8. Shannon, I think you'll find a lot of great motivation on these forums. I started the C25K program (for the third time) this summer and completed it for the first time, running my first two 5Ks in August. I moved on to the 10K program, and though I did not complete it, I used some of the principles to build my own training program for my first 10K, which I completed yesterday! I like to come on here to see the success stories, and see where people are struggling, because we all did (in the C25K program and in life). I'm quite an introvert, but I feel like I have a different voice here, and I hope you find yours and all else that you're looking for. Best of luck!

  9. hyanddl, I usually ran the time period, instead of distance. For one, I never knew exatly what the distance was that I was running, and didn't want to constantly be looking at my phone. I'm also taller and have long legs, so my running pace was fater than the 10-minute mile that the program suggests, so the one time that I did run specifically to the distance and I still have two minutes left in time, I felt like I shorted myself. So, I guess, my advice is to do what feels right for you, but if you want the best workout you can handle, do whatever is longer. I hope that helps. Good luck!

  10. Noah, like Azatol said, you'll be surprise by what your body can do if you put your mind to it. If you've made it through the program to this point, your body is ready to run 20 minutes in one stretch, you just need to get your mind on board. Will you be tired? Sure. Will you want to walk at some point? Sure (and if you do, that's fine), but you CAN DO IT! We have faith in you. Let us know how it goes.

  11. Heather, good luck. Try to make a schedule to keep yourself on track. I work at a university and started the program during the summer, when things were much lighter. Once school was in session again, it made it much harder to keep on pace. If you can set exactly which days you are going to run/lift/cross train/etc., and work it into your schedule, that will help, I think.

  12. Jay, it happens quite a bit. Getting started can be the hardest part, but it's like any exercise, your body needs to adjust and grow stronger. Keep doing day one until you can complete it, then move on to day two. This might happen during a number of the weeks throughout the program, but there is nothing wrong with that. Just keep working at it! Good luck.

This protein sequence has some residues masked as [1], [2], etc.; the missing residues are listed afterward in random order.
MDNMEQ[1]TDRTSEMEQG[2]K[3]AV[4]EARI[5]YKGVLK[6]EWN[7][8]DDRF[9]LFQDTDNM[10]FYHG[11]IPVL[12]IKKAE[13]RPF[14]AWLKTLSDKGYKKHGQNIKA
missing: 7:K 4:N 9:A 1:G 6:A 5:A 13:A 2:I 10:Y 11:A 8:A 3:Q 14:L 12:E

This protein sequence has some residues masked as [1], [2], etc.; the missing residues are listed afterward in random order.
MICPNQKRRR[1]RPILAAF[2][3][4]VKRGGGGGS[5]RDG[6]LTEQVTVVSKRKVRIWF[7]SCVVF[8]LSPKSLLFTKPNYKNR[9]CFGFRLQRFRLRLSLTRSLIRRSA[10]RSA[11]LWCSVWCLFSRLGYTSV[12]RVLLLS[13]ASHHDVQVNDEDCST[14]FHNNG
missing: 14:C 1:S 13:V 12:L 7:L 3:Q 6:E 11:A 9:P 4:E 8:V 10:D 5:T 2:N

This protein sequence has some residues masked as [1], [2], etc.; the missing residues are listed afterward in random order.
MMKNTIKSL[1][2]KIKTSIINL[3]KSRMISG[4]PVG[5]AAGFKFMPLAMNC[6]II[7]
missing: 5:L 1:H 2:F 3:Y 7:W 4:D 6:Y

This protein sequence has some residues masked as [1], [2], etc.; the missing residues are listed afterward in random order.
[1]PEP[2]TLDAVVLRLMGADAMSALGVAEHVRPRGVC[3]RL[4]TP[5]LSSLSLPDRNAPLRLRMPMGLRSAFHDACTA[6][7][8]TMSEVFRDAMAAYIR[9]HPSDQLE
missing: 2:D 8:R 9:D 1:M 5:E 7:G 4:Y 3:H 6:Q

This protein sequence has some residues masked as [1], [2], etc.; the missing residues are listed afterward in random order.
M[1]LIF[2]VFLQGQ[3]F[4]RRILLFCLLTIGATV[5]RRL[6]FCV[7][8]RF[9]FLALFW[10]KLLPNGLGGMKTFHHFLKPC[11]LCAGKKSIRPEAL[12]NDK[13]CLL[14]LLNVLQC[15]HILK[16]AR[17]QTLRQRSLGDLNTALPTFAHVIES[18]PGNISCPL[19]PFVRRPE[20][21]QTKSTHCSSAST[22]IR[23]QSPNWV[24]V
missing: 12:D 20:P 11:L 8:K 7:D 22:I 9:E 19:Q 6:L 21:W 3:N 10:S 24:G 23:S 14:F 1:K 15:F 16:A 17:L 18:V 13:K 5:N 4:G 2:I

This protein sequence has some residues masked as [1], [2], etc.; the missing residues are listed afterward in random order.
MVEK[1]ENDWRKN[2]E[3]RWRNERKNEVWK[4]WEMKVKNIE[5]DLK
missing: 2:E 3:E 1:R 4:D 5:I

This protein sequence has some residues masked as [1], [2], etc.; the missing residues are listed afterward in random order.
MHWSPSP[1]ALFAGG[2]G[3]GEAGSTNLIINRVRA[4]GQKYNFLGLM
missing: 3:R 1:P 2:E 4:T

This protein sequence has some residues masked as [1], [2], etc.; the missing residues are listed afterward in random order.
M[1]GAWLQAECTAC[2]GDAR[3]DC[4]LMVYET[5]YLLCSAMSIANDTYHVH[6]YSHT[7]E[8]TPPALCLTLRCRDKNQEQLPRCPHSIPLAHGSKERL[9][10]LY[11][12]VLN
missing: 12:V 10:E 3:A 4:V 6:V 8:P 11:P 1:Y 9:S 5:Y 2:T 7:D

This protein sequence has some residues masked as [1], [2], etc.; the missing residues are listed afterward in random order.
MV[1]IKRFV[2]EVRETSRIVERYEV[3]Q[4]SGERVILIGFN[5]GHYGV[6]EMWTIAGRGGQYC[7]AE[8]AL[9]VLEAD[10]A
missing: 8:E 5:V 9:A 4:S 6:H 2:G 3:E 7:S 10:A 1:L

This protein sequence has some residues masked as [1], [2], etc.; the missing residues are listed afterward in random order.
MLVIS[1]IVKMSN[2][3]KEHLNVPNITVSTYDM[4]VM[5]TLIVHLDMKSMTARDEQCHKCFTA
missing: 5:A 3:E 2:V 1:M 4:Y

13. Christine, those days of rest are important, but you can get away with skipping some early in the program if you're in pretty good shape. You'll really need the rest days as you get to week three and four and beyond. Your body will need that break. Keep up the good work.

  14. Jess, After trying a few different things, I determined that my only time I could be consistent with the program is waking up early and doing it in the morning. I am not a big fan of waking up 60-90 minutes early and sacrificing that sleep, but as I've become dedicated to this process, I've realized it's best for me. I work a lot of nights and weekends, so even when my wife and I are both home in the evenings, I want to spend that time with her and our kids instead of being out on the road. I've I wake up at (gulp!) 5:30 to get a 45-minute run in before getting ready for work, I'm only sacrificing sleep. On the weekend I'll sleep in a little later, and I only run two-three times during the week, so a few early mornings have not been too bad. Good luck.

  15. Soculese, congratulations! W5D3 is the biggest hurdle in the program, in my opinion. It was more daunting to finish that day (with no run close to that time), than it was to run the full 30 minutes and the 5K a few weeks later. You said it best, that's the step that takes you to "I can do this" and any run that comes my way with a little training. I'm set for my first 10K in three days, and I'm very excited about it. Six months ago, I never would have thought I could run for 54 seconds, nevermind 54 minutes, and I've done it twice this week in training. Keep up the good work!

  16. Azatol, Great job so far. The program does an amazing job of having you ready to take the next step, and W5D3 was something I was dreading for about three weeks leading up to it, but it's also the most accomplished feeling I've had in the running I've done over the past six months. I felt more proud of finishing that 20 minutes than I did my first 5K. It's a huge milestone, and one that I will not forget. Keep up the good work!

  17. If you commit for a little bit and have a goal in site (your first 5k is a great one) you will be hooked. I'm a competitive person, and having that goal to complete the next week of the program, or that 5k (or now, my first 10k -- just six days away) is what drives me. I will continue to sign up for races, simply to complete the distance, or compete against my own best time at that distance, because the next goal is what keeps me going. Good luck!